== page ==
Now GOP lawmakers are outraged about a book Kamala Harris wrote for children

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No, the vice president's book was not included in welcome kits for immigrant children.

Republican lawmakers are now attacking Vice President Kamala Harris over her 2019 children's book.

The book, called "Superheroes Are Everywhere," was photographed as part of a welcome kit given to unaccompanied immigrant children who crossed the U.S.-Mexico border and are being sheltered in the Southern California city of Long Beach.

The image, which circulated Friday, showed the book placed on top of a backpack, alongside other basic hygiene items resting on a cot at the Long Beach facility. The book promotes the message that superheroes can be found among people already in childrens' lives, including themselves.

The discovery was supposedly made by the New York Post on Friday, and was promoted by other conservative outlets, including Fox News. The New York Post story, however, appears to have since been removed, with no explanation.

According to the Washington Post, there was no proof beyond the single photograph in the New York Post article that Harris's book was being included in welcome kits, and the conservative outlet itself would not say how it came to that conclusion.

The White House defended Harris over the weekend. It told Fox News that the vice president did not know her book would be included in the package and that community members provided the supplies. The White House also told the Washington Examiner that the children's book came from donations organized within the city of Long Beach.

As the Washington Post noted on Tuesday, a spokesperson for the city of Long Beach later confirmed the book — just one copy — had been donated as part of a book and toy drive for immigrant children in the facility. "The book you reference is one of hundreds of books that have already been donated. The book was not purchased by HHS or the City," they said.

Those explanations did not quell the GOP lawmakers' false attacks against Harris.

"Now they're forcing taxpayers to buy Kamala Harris's book to give to those illegal immigrants?" Sen. Tom Cotton (R-AK) tweeted on Sunday.

Rep. Brian Mast (R-FL) tweeted on Monday, "Is Kamala Harris making money off of the border crisis her policies helped create? The American people deserve answers."

"Unbelievable," tweeted Rep. Vicky Hartzler (R-MO) on Monday. "Instead of visiting unaccompanied minors at our #BorderCrisis, Kamala Harris is giving them her book."

The attacks are the GOP's latest attempt to slam her for not visiting the U.S.-Mexico border, which they have been doing incessantly over the past months as they spread lies about her actual role.

The White House has asserted that Harris was not assigned to tackle issues directly related to the border, but to address the root causes of immigration, specifically from the Northern Triangle countries of Honduras, Guatemala, and El Salvador of Central America.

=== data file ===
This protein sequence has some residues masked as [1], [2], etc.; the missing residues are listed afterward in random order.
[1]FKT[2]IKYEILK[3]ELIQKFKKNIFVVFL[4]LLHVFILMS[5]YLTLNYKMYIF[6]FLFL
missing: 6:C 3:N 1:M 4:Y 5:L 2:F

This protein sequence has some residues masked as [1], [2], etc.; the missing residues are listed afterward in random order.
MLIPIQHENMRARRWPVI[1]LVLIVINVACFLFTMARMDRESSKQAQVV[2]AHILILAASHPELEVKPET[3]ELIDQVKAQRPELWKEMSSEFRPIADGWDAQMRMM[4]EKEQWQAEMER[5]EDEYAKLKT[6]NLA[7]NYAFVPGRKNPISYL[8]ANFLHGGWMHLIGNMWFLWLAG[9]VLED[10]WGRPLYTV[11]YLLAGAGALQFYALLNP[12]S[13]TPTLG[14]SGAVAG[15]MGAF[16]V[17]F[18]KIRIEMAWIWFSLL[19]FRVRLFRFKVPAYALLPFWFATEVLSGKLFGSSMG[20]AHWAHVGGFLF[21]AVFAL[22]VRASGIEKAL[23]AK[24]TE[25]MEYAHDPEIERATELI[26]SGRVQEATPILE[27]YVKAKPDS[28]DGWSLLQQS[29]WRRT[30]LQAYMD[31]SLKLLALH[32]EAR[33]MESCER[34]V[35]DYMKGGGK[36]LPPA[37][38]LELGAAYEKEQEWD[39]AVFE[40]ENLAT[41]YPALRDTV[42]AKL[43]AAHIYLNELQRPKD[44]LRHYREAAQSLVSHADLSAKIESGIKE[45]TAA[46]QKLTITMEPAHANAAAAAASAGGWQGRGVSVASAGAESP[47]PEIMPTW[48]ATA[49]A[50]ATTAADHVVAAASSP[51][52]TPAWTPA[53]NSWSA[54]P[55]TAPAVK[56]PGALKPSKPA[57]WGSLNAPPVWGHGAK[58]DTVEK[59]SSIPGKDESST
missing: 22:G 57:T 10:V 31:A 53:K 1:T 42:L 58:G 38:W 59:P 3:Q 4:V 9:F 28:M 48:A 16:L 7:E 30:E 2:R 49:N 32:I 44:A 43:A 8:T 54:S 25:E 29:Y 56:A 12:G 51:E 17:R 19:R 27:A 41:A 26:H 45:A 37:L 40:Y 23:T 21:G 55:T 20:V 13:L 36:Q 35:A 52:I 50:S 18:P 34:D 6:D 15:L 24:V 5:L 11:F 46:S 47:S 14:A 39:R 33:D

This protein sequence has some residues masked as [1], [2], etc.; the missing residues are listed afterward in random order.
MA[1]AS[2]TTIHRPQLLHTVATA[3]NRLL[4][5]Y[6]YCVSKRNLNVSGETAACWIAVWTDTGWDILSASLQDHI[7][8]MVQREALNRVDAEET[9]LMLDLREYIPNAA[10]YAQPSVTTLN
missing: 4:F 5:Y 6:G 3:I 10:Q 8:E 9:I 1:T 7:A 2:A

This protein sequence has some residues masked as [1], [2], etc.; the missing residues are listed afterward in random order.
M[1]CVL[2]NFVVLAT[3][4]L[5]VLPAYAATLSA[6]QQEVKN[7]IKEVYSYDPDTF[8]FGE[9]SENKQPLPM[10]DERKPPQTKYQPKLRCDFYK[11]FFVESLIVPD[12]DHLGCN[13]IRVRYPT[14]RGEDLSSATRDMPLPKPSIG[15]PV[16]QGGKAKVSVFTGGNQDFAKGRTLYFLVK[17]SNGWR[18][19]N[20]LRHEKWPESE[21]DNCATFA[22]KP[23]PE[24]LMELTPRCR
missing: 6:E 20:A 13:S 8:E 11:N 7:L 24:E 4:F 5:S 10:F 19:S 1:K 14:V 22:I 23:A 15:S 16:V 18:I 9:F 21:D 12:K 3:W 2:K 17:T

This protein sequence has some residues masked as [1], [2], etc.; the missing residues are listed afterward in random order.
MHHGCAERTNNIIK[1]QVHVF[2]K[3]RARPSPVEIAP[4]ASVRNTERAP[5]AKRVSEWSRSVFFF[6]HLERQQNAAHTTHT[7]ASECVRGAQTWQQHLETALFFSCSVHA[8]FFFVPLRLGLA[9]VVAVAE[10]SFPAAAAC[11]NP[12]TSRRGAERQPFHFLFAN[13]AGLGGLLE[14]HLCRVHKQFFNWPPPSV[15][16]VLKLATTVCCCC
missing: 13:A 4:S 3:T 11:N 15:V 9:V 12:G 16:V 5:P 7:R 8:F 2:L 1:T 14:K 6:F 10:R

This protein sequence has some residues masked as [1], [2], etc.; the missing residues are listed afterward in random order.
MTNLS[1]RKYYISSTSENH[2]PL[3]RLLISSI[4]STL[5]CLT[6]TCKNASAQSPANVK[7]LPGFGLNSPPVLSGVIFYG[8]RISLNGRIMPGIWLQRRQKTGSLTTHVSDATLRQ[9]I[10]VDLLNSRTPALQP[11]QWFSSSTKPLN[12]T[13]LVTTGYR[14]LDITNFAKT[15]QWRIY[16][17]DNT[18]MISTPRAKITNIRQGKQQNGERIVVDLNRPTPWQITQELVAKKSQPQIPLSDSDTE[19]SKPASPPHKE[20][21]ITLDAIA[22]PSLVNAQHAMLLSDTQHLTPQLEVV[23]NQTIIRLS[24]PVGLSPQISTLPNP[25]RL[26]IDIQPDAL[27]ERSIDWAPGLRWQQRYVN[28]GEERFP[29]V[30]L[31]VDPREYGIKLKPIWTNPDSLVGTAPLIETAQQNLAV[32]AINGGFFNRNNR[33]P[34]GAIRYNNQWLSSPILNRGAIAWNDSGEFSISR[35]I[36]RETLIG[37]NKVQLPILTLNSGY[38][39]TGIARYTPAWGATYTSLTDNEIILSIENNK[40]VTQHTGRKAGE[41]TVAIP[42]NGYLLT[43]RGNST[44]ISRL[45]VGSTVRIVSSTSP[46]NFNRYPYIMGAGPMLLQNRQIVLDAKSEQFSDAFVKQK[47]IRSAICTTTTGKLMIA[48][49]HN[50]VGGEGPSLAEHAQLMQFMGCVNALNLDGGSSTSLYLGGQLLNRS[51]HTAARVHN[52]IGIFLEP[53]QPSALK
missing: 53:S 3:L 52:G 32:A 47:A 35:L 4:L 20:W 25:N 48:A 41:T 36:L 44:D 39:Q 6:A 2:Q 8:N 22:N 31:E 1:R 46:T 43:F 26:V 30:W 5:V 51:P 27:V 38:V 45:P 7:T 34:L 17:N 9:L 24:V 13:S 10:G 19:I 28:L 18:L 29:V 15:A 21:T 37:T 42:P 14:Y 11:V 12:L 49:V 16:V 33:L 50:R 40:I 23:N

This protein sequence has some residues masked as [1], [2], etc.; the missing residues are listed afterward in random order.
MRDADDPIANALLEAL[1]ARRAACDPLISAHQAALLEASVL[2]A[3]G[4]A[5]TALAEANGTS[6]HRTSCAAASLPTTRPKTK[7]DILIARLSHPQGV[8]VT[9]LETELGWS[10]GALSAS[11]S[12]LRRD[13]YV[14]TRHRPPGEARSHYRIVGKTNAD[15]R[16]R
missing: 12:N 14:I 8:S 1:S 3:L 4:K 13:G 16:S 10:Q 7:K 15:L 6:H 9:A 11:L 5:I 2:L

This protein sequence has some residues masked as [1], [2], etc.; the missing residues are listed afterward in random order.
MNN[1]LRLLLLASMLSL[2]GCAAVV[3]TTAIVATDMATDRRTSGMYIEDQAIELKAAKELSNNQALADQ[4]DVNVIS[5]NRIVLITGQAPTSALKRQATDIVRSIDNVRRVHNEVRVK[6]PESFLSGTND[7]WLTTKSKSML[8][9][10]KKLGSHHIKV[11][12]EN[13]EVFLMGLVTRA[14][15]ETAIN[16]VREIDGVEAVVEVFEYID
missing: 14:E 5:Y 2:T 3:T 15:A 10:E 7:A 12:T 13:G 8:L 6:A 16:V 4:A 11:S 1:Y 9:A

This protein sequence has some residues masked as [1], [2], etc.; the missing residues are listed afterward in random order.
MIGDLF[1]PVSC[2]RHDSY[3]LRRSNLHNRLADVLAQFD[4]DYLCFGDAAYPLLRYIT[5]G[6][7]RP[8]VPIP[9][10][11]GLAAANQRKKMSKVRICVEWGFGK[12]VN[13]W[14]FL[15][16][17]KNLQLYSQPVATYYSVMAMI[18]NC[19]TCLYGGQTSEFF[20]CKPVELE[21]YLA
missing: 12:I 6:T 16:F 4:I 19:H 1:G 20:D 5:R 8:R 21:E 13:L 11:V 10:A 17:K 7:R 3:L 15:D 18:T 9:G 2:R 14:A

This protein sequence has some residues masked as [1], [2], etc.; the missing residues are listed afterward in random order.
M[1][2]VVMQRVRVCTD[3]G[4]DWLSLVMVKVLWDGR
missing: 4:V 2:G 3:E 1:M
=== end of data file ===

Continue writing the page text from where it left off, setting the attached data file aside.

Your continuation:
"I will just reiterate that the vice president is not doing the border," said Harris' spokeswoman Symone Sanders confirmed on April 1.

"The Northern Triangle, which I'm sure you're aware of ... is not the same as the border," White House press secretary Jen Psaki said on April 7.

Those "root causes" include struggles with poverty, violence, political corruption, gang power over communities, climate change, lack of economic opportunities, and other critical issues.

Femicide, the killing of women and girls, is a significant problem in the Northern Triangle countries, particularly in Guatemala where over 300 women were found murdered in 2020 alone, according to the international news outlet EFE Agency.

Thousands of people were displaced in the region as a result of the destruction that Hurricanes Eta and Iota wrought.

So far, Harris is doing everything she has been tasked with, according to the White House. She has held phone calls with the leaders of Mexico and Guatemala, and she announced that she will be visiting Central America soon.

"Our focus is to deal with the root causes, and I'm looking forward to traveling, hopefully, as my first trip, to the Northern Triangle — stopping in Mexico and then going to Guatemala sometime soon," she said on April 14, when she held a roundtable of experts to further discuss root causes in the region.

Meanwhile, experts have said research suggested there is no "crisis" at the border, but rather, the uptick in immigration could be attributed to seasonal shifts and a backlog from the border closures due to the COVID-19 pandemic.

This story was updated to attribute the original reporting on the book to the New York Post, and to note that the Post's story has since been removed, without explanation. It was also updated to clarify that the city of Long Beach only received one copy of the book for a book and toy drive, and to state that original reports suggesting there were multiple copies included in welcome kits for immigrant children were false.

Published with permission of The American Independent Foundation.